Malawi Safe Drinking Water?
Is there such a thing as Malawi safe drinking water?
Sometimes the answer to that lies only if one is willing to walk for miles and miles with a huge bucket on one's head, like this dear Malawi lady.
This is a very common scene in Malawi. Along roads many ladies are carrying large containers of safe drinking water on their heads.
Malawi Safe Drinking Water
Wells are not plentiful, so walking to the nearest well and back home again could consume much of your daily time.
It never ceases to amaze me when I see these balancing acts. The skill certainly is a posture improver!
For foreign guests the main choice for safe drinking water in Malawi is buying bottled water....with a safety seal. Water bottles are regularly refilled and chilled and resold to local folks and tourists, so make sure your bottle is new and unopened.
Malawi Grocery Shop
This little shop would most likely have safe drinking water in bottles. If you are lucky, it might even be chilled or frozen.
But, notice the little boys with the blue and green coolers. They are also selling "bottled" water, only the bottles are reused and the water not safe for tourists.
In this particular city, you'll even get a discount if you trade in a used water bottle. No used bottle is wasted in this place!
The other option for Malawi safe drinking water is to boil it. Then it should be safe to drink. Then it can be cooled and just as refreshing as unopened chilled bottled water.
I was often in a rush to leave somewhere and only had hot boiling water and my empty water bottle, so I poured the water into the bottle. Voahala! I then had very misshapen, heat shrunk bottles with twisted necks and crippled bodies.
I did get better at planning ahead by cooling off my water before pouring into my bottle. At least my funny looking safe drinking water bottles brought a few chuckles from the locals.
So, what do these Malawi children drink? In this area it is common to drink river water that has been "purified", but I wouldn't recommend that for tourists.
Malawi Village Children
This village is near a river and I understand they have rice paddies there too. I was not able to view them, however, but only heard about them and the village seemed to have plenty of rice. There is also plenty of dust!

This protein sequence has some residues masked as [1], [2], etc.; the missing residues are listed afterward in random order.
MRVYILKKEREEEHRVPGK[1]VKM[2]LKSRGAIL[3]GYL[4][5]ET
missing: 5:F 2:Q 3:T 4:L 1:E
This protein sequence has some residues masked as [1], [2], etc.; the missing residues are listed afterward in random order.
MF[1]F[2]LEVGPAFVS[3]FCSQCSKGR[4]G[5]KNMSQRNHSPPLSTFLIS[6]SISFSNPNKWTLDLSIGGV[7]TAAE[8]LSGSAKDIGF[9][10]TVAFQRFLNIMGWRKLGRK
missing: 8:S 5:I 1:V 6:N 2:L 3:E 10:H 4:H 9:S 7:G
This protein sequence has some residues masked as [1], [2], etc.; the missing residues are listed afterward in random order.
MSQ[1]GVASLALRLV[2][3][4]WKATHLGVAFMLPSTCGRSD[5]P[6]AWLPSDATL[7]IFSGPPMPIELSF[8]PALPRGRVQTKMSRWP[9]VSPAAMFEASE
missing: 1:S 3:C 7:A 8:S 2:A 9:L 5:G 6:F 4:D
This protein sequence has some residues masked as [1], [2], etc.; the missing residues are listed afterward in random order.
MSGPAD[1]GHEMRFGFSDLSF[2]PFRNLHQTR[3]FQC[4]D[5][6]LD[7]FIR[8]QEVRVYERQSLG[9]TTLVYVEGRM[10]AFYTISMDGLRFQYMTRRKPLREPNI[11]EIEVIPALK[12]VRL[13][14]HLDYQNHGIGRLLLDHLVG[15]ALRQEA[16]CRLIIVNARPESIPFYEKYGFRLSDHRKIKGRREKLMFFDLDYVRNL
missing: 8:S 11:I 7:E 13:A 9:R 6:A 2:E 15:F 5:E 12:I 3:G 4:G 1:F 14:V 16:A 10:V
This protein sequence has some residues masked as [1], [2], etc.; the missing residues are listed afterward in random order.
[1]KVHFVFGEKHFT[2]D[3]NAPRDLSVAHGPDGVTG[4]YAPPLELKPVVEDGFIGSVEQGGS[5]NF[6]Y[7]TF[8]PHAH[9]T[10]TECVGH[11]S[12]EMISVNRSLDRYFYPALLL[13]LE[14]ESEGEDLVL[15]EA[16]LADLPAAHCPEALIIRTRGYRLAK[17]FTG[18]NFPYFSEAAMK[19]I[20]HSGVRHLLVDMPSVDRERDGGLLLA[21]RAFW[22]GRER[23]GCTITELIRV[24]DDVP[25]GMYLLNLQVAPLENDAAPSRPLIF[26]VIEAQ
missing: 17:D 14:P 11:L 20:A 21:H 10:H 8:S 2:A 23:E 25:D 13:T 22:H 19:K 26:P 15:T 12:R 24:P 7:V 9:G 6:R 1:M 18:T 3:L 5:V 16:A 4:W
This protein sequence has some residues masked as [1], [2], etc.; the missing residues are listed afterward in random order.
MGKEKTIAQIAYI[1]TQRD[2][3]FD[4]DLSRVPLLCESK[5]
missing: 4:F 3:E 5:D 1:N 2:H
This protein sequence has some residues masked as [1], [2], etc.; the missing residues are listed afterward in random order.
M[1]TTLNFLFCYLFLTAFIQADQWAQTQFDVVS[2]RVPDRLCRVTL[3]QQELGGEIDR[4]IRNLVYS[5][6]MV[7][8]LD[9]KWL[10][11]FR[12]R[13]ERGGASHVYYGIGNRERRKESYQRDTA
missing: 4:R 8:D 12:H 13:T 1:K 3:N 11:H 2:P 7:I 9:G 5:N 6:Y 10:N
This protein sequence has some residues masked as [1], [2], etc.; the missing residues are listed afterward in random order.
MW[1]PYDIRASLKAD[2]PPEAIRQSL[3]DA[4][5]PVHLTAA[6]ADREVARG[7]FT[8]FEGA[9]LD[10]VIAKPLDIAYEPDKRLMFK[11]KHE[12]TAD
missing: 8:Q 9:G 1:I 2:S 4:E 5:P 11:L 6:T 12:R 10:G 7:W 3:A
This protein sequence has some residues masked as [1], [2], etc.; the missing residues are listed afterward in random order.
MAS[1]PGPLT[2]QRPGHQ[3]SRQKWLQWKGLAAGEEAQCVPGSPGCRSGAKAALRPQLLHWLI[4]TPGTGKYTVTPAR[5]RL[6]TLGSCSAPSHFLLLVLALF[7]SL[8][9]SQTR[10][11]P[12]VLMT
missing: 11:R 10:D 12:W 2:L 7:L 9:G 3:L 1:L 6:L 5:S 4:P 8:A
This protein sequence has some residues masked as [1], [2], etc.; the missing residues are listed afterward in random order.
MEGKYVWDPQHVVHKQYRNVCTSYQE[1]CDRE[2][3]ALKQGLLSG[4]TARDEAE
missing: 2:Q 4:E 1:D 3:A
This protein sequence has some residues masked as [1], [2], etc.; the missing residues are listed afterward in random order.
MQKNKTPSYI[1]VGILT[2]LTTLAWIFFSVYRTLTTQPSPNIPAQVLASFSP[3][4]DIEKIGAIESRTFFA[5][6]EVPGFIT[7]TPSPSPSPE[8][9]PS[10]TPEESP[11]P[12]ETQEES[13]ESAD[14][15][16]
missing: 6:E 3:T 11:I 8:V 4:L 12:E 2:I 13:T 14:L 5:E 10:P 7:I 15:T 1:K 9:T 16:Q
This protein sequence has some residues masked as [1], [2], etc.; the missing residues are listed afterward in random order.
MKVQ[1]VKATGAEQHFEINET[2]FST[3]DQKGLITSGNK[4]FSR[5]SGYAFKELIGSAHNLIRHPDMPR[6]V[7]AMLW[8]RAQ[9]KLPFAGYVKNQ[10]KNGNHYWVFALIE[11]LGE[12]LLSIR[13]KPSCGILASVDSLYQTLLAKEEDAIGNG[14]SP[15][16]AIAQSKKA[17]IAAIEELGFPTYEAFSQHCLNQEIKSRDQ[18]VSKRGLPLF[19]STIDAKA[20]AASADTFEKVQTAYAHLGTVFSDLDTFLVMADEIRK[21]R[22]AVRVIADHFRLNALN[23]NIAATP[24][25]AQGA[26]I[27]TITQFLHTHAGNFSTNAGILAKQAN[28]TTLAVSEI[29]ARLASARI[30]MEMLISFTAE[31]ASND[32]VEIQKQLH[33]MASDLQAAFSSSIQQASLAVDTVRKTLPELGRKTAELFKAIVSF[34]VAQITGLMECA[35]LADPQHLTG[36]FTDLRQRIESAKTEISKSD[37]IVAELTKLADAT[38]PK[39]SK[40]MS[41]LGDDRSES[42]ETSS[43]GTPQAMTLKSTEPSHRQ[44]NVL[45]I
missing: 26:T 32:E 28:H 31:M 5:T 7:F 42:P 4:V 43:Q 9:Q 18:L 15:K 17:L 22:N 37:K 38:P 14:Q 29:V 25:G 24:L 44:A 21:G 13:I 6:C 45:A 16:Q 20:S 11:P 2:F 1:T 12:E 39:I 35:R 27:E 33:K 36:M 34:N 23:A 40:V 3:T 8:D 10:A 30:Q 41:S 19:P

I brought back a couple cups of local dirt for Sarah, our soil expert to test. I'm curious as to what nutrients are in that soil and how it could be improved. Sarah loves that sort of stuff and her dream is to someday go to Africa and help them improve their farming. She's already had farming experience in Colombia and Norway....and on our farm here in Iowa.
Naturally, the river also has fish and we happened upon a man returning home with his catch. I will say that fresh fish seemed very out of place in this dusty, dry village.
Here is a typical Malawi kitchen! No toxic fumes to fill your home when all the cooking is done outside under a shade tree.
Main food here is sema, a stiff, porridge-like mixture
made from corn or maize flour and rice. Sometimes meat is also a part of the meal. No part of the animal is wasted. Intestines are wrapped around other parts of meat and also some very strange tasting meat is in the pot. A little too strange tasting for this visitor!
River water is not only used for drinking in the back roads of Malawi, but even in downtown of the capital city of Lilongwe folks populated the river for washing their clothes. There never failed to be a crowd there cleaning up their clothing.
There is a dire need for Malawi safe drinking water. Not every village even has its own well. That would be a fantastic ministry to anyone so inclined. You would have many friends after providing a much needed well and water quality for a village.
Even though the weather in Malawi allows a whopping three growing seasons, often the Malawians cannot take advantage of that opportunity because of lack of water for the crops during the dry season.
Anyone developed a solar dehumidifier? Humidity in Malawi ranges from 50-85%. Surely, some of that atmospheric water could be translated into safe drinking water.
Do you know of clever ways to catch and retain rain water from the rainy season
to be used for crops during the dry season?
So many opportunities are just waiting to be met in Malawi including Malawi safe drinking water!
Even if it's hard to find Malawi safe drinking water there are advantages to living in a mud hut!
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